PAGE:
- The Washington Times - Thursday, June 13, 2019

The names on the jerseys will be the same: the Washington Mystics in red, the Seattle Storm in yellow. Besides that, Friday’s rematch of the 2018 WNBA Finals won’t quite resemble last year’s series.

For one thing, it will take place at the Entertainment and Sports Arena, the Mystics’ new home building where they have yet to lose a game, and which wasn’t even open last year.

More to the point, the Storm are hampered without their two biggest stars, league MVP Breanna Stewart and future Hall of Famer Sue Bird, who are injured and out for the foreseeable future.

“They’re really a different team without Sue and Stewie, so you can’t prepare for them the same way,” Elena Delle Donne said.

Before training camp began, coach Mike Thibault and his staff revved up the players by showing video of the Storm celebrating the 2018 title on the Mystics’ floor last September. That video did not resurface before Friday’s rematch, Thibault said, nor were any other motivational tactics needed.

“I don’t think once you get into the middle of the season, you’re thinking about the Finals from last year,” Thibault said. “I think you’re just trying to think about a way to get a home win before we go on the road.”

Kristi Toliver added that Seattle is still a team they want to beat, but added “we’re motivated every day.” For this team, taking down the franchise that swept them in three games last postseason — denying Washington its first WNBA title — does not hold any symbolic power to charging forward this season.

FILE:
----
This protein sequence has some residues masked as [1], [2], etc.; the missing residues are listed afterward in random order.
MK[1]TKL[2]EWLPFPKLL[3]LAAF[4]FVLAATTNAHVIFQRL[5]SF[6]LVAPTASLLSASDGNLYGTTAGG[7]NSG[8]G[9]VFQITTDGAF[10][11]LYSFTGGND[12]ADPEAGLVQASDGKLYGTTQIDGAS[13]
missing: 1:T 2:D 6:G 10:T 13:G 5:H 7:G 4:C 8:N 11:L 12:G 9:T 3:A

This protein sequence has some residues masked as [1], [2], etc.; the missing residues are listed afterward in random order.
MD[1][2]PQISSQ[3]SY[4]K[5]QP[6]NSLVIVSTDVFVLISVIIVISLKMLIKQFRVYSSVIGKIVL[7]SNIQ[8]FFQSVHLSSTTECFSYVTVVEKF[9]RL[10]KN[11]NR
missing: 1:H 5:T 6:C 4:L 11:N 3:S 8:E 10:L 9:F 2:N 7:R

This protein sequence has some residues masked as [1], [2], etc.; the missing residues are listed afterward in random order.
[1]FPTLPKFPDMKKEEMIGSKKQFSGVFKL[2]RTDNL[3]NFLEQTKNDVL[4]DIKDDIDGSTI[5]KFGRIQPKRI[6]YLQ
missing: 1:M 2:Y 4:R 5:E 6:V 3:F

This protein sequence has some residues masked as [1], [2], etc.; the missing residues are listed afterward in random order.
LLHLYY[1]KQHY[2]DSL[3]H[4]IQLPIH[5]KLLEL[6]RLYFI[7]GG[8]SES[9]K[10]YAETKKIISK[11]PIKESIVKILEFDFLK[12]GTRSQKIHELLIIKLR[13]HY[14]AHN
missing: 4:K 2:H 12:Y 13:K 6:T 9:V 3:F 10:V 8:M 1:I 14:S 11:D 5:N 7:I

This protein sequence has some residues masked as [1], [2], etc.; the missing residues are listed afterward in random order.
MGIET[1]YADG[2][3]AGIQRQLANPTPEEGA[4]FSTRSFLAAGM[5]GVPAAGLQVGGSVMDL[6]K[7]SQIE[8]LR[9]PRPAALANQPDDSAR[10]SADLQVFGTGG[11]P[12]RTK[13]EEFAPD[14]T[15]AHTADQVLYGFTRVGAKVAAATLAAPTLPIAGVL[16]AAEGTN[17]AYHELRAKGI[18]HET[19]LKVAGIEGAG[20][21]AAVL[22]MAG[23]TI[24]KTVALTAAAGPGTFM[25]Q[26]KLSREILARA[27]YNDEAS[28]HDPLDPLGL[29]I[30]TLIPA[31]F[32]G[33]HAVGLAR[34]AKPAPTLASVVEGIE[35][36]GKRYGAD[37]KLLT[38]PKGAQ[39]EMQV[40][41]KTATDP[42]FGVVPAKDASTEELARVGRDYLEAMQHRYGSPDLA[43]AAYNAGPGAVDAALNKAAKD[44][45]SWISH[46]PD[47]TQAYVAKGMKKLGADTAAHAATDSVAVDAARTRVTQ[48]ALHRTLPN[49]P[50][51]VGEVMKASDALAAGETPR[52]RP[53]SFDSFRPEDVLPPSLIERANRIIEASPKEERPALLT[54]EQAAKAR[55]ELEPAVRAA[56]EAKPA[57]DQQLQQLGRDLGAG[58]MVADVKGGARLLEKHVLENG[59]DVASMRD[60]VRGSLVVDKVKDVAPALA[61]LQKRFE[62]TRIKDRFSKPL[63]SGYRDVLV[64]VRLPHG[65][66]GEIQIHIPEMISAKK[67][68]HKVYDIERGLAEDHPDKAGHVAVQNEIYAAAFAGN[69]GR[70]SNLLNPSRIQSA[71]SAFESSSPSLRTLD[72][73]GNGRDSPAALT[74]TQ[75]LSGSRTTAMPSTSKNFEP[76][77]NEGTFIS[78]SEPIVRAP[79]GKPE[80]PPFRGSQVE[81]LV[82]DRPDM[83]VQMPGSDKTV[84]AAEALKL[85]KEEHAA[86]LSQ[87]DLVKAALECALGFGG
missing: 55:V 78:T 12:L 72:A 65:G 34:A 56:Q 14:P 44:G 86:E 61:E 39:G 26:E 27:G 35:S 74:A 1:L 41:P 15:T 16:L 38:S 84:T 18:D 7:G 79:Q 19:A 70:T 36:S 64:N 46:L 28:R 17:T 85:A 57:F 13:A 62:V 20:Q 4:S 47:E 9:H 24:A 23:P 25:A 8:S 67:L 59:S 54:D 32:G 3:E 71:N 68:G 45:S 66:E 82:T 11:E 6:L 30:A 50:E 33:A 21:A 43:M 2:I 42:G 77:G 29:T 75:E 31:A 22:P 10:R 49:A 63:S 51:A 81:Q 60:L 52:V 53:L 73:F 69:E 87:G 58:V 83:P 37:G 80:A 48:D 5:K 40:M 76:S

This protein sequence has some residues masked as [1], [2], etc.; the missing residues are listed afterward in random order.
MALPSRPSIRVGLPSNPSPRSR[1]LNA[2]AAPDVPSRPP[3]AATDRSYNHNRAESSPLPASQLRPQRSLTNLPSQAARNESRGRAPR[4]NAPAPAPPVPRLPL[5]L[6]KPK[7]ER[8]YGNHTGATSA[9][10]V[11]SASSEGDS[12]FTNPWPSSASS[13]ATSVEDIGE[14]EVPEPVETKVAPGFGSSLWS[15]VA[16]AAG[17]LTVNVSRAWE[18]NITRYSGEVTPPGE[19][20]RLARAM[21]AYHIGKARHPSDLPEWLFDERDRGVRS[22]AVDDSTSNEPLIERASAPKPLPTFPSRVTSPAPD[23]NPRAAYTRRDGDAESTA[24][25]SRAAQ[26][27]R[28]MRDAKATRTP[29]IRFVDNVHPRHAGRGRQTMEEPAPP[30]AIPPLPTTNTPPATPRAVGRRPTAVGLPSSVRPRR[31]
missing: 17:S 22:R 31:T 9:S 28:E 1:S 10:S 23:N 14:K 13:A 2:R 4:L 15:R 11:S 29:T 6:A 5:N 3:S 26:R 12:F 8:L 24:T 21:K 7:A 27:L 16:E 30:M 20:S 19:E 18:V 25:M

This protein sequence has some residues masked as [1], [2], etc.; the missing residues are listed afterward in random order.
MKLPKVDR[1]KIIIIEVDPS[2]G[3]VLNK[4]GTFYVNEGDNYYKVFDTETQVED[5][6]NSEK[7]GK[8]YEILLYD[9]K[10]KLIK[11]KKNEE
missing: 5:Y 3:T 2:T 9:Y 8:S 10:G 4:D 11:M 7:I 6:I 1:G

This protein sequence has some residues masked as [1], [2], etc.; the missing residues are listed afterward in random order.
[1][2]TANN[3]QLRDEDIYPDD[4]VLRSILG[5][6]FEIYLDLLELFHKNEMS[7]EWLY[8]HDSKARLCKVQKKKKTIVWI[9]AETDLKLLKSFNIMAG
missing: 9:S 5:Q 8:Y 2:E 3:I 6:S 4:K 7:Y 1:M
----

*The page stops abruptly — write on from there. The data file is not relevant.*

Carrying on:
The Mystics met Seattle in the WNBA Finals, Washington’s first appearance in the championship series, a mere nine months ago. The Storm took control in Games 1 and 3 in particular en route to the sweep, including a 30-point effort by Stewart in the clinching game.

Today, only a hair separates 4-2 Washington and 4-3 Seattle in the standings, but the Storm have yet to win two straight games as they continue to adjust without their biggest stars. Stewart tore her Achilles in the EuroLeague title game. Bird needed surgery to remove a “loose body” from her knee and will be sidelined indefinitely as she recovers.

Thibault said the Storm’s offense now runs through forward Natasha Howard and guards Jewell Loyd and Jordin Canada, who have combined to take more than 60 percent of the team’s shots. These players are no slouches, either: Howard won 2018 WNBA Most Improved Player, while Loyd led the Storm in scoring in Game 1 against the Mystics last year.

“They’re playing at a very high pace,” Thibault said. “They’re getting the ball up and down the floor. They’re doing a little bit more trapping on defense.”

“We need to make them see a lot of bodies in the paint so they don’t see clear line drives to the rim,” Delle Donne added. “They’re super fast, athletic. We really have to play great help defense tomorrow.”

After Friday, the Mystics embark on a four-game, cross-country road trip — all the more reason they need a ‘W’ against the Storm, the teams’ recent history aside.

• Adam Zielonka can be reached at azielonka@washingtontimes.com.

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